Sun, 09/12/2010 - 05:46 | by admin
Relevance of VUR in children prone to UTI
Vesicoureteral reflux (VUR) increases the potential for a UTI to spread towards the kidneys. Evidence suggests that the presence of VUR alone is unlikely to lead to permanent renal damage. However, the condition increases the risk of secondary consequences associated with upper UTI.
In one study, significantly more children with VUR were found to have permanent renal damage compared with those without VUR (72% vs. 52%, respectively; p<0.0001).1 As children grow and their urinary tract matures, VUR often resolves without intervention. As a result, the condition is more prevalent in younger children and infants under two years of age. Importantly, this age group is also most susceptible to renal damage as a result of recurrent UTIs.
Despite the tendency for spontaneous resolution, more severe cases of VUR can persist for many years. For example, in a study of children with VUR grade III or IV, nearly half of the patients still had VUR after ten years.2 This emphasizes the need to diagnose and treat VUR during the early stages, to protect children from potential renal damage in the future.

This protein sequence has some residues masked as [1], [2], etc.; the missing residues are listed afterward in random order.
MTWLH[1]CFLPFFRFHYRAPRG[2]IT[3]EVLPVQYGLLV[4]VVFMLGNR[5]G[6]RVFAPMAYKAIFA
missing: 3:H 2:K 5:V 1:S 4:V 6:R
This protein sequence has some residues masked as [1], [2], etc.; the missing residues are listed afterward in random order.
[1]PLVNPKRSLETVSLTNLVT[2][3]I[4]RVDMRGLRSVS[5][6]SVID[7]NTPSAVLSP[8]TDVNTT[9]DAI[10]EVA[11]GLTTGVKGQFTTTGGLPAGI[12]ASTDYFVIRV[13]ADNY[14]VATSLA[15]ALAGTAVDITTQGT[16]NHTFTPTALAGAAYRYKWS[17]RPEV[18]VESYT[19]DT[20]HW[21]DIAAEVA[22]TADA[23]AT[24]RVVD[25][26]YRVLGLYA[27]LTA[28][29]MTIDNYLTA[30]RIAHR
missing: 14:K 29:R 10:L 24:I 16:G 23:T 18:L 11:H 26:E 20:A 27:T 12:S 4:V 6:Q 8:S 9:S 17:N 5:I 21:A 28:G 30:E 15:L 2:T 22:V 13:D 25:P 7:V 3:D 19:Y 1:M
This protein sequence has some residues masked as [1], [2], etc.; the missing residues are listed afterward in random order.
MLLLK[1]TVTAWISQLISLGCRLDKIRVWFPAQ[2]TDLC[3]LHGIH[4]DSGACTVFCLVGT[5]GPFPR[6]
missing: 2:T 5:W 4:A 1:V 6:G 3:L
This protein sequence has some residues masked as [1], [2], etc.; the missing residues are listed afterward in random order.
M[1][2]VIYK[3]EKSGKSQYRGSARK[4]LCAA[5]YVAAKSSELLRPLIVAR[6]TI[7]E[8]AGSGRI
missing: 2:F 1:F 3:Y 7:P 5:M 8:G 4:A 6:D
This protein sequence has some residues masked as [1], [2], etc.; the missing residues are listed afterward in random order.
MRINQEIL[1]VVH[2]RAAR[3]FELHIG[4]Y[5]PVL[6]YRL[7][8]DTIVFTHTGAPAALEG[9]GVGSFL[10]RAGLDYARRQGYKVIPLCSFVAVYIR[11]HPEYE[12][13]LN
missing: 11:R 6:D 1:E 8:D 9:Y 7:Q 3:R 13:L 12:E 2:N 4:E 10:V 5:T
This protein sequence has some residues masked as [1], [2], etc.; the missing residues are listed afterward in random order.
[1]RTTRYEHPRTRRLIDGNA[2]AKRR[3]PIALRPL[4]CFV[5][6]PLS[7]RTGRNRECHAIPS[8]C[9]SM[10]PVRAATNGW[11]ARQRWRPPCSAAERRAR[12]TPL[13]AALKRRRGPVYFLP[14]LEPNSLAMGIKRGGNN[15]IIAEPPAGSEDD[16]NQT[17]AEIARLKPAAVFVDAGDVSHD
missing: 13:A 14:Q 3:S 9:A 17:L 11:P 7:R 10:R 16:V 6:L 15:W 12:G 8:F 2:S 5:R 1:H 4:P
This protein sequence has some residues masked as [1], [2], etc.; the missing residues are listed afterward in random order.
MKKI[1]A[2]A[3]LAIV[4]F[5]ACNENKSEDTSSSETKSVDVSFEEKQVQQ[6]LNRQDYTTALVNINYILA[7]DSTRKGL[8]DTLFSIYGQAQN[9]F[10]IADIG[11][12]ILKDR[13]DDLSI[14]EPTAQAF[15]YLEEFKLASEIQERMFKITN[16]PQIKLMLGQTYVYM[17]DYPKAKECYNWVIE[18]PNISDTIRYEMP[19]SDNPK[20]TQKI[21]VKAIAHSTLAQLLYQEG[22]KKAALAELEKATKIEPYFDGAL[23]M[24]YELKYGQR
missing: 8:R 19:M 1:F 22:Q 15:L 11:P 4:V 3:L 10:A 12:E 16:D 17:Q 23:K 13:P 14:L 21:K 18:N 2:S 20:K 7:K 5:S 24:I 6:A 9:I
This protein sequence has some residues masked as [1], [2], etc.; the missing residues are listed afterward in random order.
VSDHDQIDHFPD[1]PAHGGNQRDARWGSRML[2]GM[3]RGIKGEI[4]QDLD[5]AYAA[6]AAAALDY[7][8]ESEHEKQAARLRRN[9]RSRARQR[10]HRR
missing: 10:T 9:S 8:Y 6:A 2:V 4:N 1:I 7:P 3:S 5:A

- Orellana P, Baquedano P, Rangarajan V, et al. Relationship between acute pyelonephritis, renal scarring, and vesicoureteral reflux. Results of a coordinated research project. Pediatr Nephrol 2004; 19: 1122–1126.
- Smellie JM, Jodal U, Lax H, et al. Outcome at 10 years of severe vesicoureteric reflux managed medically: Report of the International Reflux Study in Children. J Pediatr 2001; 139: 656–663.